Fancy or inexpensive new towels, or recycled old ones have great potential in craft projects as well as repurposing around your home. This is a guide about uses for dish towels.
We all have them, the old tea towels that are worn out, faded or stained, that we don't care to use anymore and that we would never put out when company is coming over.
Over the years, I've accumulated my share of them too and I've found lots of uses for the retirees. They're practical and save me money too. Unless I use them as a rag for a particularly dirty job and throw it out, I wash them again and again. Many people use them for making crafts but I'm not inclined, so I'll skip the possible crafting uses.
Besides crafting or sewing projects, what do you use your old tea towels for?
Source: Always looking at uses for things
Buy 8-10 plastic stick-on holders for hanging dish towels. Buy the same amount of dish towels. Put stick-ons above the window where you would like the curtain. Put the dish towels on the holders.
Stick-ons stick immediately! So make sure it is where you want it before you stick it. I got these at the Dollar Tree. You can also grab one to use in an emergency situation. I buy extras to match for kitchen use. I also change the towels to a orange, red and yellow stripe for a different color look. I get lots of compliments.
I needed some inexpensive, but thoughtful gifts for a number of people who have been helping me with my small business this year. I was able to pick up packs of Christmas towels and matching hot pads for $5. Each pack makes two angels and you have an oven mitt left over. Makes a nice teacher gift for a lady.
Time To Make: About 10 minutes.
Level Of Difficulty: Easy enough for a grade schooler.
By Cindy from Waynesburg, PA
Editor's Note: Although these are made in Christmas patterns, these could be made with other styles of towels and hot pads for anytime of year.
Many Uses For Dishtowels
Try traditionally wrapping the gift as well, but instead of using gift paper use the kitchen towel instead. This will work best with the thinner, tightly woven towels found in stores.
Create a gift basket for a bridal shower or housewarming by wrapping a few small items in dishtowels. On top of the bevy of gifts you've wrapped, the recipient also has a half dozen new towels.
Kitchen towels are made from wonderful fabric to make your own gift bags. Sew a towel at the sides and bottom to make a small gift bag for an even more creative way to present your gift.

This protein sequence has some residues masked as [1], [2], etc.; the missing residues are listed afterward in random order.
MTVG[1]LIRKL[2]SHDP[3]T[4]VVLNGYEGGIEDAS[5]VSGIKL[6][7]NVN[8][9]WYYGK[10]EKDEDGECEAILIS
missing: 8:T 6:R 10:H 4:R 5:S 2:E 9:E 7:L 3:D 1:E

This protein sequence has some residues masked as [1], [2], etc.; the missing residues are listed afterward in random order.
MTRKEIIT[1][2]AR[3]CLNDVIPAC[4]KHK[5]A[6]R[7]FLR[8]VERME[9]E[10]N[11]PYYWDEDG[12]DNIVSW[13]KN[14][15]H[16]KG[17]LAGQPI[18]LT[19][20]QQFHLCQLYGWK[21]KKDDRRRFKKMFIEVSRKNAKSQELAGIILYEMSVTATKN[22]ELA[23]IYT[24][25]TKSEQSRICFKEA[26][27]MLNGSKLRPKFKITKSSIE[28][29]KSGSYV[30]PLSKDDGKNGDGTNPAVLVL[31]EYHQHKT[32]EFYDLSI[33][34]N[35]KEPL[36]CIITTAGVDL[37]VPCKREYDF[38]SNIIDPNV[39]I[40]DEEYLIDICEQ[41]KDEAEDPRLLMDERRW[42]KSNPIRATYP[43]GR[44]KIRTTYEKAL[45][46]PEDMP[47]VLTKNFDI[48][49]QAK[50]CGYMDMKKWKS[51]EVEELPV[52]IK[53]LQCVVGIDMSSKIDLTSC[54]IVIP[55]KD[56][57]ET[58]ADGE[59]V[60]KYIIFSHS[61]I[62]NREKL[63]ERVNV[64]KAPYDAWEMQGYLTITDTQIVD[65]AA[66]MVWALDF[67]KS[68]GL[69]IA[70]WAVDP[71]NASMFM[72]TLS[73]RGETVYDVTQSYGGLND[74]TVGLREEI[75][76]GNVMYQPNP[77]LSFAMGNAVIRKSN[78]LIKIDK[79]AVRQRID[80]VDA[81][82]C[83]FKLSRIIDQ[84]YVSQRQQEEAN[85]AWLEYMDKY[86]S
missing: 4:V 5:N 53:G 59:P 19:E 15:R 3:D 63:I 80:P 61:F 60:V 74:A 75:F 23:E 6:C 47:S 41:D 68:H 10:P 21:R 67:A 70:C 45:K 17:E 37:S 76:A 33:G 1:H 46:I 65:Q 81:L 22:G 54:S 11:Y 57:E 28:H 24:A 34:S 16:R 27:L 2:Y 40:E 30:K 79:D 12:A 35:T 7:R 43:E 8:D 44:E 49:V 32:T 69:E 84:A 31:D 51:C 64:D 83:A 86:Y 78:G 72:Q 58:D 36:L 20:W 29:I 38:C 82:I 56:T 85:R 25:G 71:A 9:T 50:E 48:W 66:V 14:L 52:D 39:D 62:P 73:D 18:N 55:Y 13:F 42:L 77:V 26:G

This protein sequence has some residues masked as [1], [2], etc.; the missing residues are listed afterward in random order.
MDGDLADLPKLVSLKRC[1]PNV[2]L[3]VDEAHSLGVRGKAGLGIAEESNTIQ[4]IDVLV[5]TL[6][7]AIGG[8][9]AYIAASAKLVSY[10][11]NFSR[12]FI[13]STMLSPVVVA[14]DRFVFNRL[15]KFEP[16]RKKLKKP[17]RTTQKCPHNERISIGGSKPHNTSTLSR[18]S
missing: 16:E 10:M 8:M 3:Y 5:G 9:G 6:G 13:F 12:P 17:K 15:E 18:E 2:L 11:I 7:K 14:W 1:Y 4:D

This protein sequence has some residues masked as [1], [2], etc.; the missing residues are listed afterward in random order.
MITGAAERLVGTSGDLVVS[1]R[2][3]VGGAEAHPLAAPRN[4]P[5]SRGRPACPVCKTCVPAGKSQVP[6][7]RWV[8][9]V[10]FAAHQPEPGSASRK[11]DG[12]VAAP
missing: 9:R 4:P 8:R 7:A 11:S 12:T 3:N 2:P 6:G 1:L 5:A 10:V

By purchasing the larger, waffle textured kitchen towels you can create a nice set of placemats. Depending upon the size of your towel, you may be able to cut a towel in half and make two placemats from each towel. When estimating size, measure an existing set of placemats and add an inch to each side for a seam. Sew seams on all four sides of the dishtowel and iron flat.
A friend even created a set of matching curtains by hanging the same dishtowels over a curtain rod so that they looked like a row of triangles. She then pinned them in place and sewed them together, adding a pocket for the rod to slip through. For a reasonable price and a little sewing work she had a matched valance and placemat dining room set.
Create your own quilt towel. Cut a towel into four equal squares. Do this with a total of four towels. Then, piece and sew the squares back together, but mismatch the patterns for four quilt pieced towels.
After I have used my dishtowels for awhile and the the design is fading, I use them to dry my hands on in the kitchen instead of paper towels. And they are also great to use to clean up spills on your carpet instead of using paper towels.
By Pixie B. from Alliance, OH
Instead of tossing the worn out dish towel, I fold it in fourths making a small place mat size rectangle. I stitch the edges with my sewing machine (or you can serge the edges) to keep it together.
Then, I cut two pieces of denim, from worn out jeans, to fit over and sew this over the old worn out dish towel. After it is stitched together, I will top stitch it to be sure that the dish towel is attached securely to the denim, and do a few quilt ties.
We use these all the time, at lunch time for hot bowls of soup as well as large size hot pads. They work out perfect and don't cost anything extra, other than my time.
With making sure all the dish towel is sewn to the denim, I never have problems tossing them in the wash.
If you want a pretty fabric on top, I just cover the denim with the cotton fabric of choice, doing the top stitching at this point. This way you can have some that match your kitchen decor. The other day I made a few from an old corduroy skirt. Very pretty.
Over the years I have accumulated many terry dish towels. My uses for them: coasters, napkins, bibs, doilies, covers for arms of chairs, cleaning rags, dust rags, pot holders/trivets, place mats.
I made matching toaster and coffee pot covers out of dish towels. Cut some in half if necessary. Oh, you can use to dry dishes too. Toss in washer as needed and they are ready to reuse. Though I haven't tried it yet, I think using the towels to make pillow covers or a quilt would be interesting too. Saves on paper towels.